"The Brandt report is four years too late," claimed Ismali-Sabri Abdalla, chairman of the Third World Forum. "It's come at a time of skepticism and disillusionment in the South and inflation and recession in the North."

He and others representing the South also suggested that Brandt's recommendations really were aimed at propping up the industrialized countries by convincing them to give the South just enough aid to "reinforce the present economic exploitation" of the cheaper labor and natural resources of countries in the South.

Questions were raised about whether even countries within the North or South could agree among themselves on priorities. The United States and Europe are at odds with Japan on trade, for example. The poorest countries of Africa have little in common with rapidly developing countries of the South, such as Nigeria, Malaysia, South Korea and Singapore.

At a time when Brandt urged much greater international cooperation, nationalism seems to be increasing in which is being called the "me decade for nations." African development officials Samir Amin and Adebayo Adedeji argued, for example, that African countries need to "delink" their economies from their former colonial masters before they can join the new North-South linkages as truly independent nations.

Andrew Young, former U.S. ambassador to the United Nations, warned that leadership on North-South issues is not going to come from the United States.

"It is important to face the fact that the U.s. is incapable of making a decision at this point," he said. "U.S. officials won't even face these questions. Their first reaction is, "What will we lose?'"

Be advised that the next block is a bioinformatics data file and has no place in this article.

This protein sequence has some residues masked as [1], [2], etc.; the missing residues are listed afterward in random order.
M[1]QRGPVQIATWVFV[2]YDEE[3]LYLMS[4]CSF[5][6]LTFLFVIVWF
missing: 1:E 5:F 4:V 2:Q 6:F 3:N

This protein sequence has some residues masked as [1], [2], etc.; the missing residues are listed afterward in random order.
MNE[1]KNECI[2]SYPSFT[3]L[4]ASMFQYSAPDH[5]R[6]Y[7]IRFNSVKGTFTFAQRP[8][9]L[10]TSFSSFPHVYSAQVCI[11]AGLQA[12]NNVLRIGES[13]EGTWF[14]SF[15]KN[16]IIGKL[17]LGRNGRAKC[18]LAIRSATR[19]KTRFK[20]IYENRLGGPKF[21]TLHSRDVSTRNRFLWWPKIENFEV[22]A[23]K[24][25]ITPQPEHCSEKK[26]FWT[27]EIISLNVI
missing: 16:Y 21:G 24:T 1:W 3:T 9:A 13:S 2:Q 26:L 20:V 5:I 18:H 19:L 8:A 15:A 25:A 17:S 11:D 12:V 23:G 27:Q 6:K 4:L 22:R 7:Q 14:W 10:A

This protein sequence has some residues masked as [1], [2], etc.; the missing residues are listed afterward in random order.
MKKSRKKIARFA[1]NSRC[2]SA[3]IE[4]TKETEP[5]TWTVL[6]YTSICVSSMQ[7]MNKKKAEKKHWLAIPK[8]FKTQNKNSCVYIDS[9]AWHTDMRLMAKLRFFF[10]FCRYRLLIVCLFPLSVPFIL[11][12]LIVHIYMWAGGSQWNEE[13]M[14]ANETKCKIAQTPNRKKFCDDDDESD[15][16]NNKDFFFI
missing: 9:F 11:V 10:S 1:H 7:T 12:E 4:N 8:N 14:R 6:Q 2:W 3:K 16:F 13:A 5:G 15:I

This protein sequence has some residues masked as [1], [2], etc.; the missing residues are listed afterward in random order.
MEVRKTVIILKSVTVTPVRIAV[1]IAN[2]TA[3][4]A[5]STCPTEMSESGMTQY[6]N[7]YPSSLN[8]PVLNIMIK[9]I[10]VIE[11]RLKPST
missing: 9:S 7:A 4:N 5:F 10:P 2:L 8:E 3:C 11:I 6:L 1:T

One of those officials, Douglas Bennet, administrator of the U.S. Agency for International Development, insisted that the United States was "not paralyzed" but "preoccupied with trying to find the solutions to its own problems."

Bennet said the United States faced the challenge of having "for the first time to adjust to scarcity. You've got a democracy waiting for a new consensus. It's not true to say we know the answers and refuse to act. We just don't know what the answers are."

Officials from other parts of the world noted that the Brandt report received little public attention in the United States, selling 15,000 copies in paperback there, compared to 40,000 copies sold and several parliamentary debates on the subject in Britain. Yet British Prime Minister Thatcher has been one of the most reluctant leaders to agree to North-South negotiations, calling the concept "jargon" and explaining that Britain was not financially ready to take on new obligations to poorer countries.

In its first official response to the Brandt report, Thatcher's Foreign Office this week told Parliament that "the same economic conditions creating the current plight of many developing countries also make it more difficult for us to respond to calls for increased aid."

It poured cold water on Brandt's recommendations for major changes in the world's financial structure, saying the British government "believes strongly in the merits of the present world economic system, with its wide reliance on open markets for trade and financial flows." It was up to the developing countries of the South to provide "a climate of confidence for extermal investors and stable conditions in which they can operate.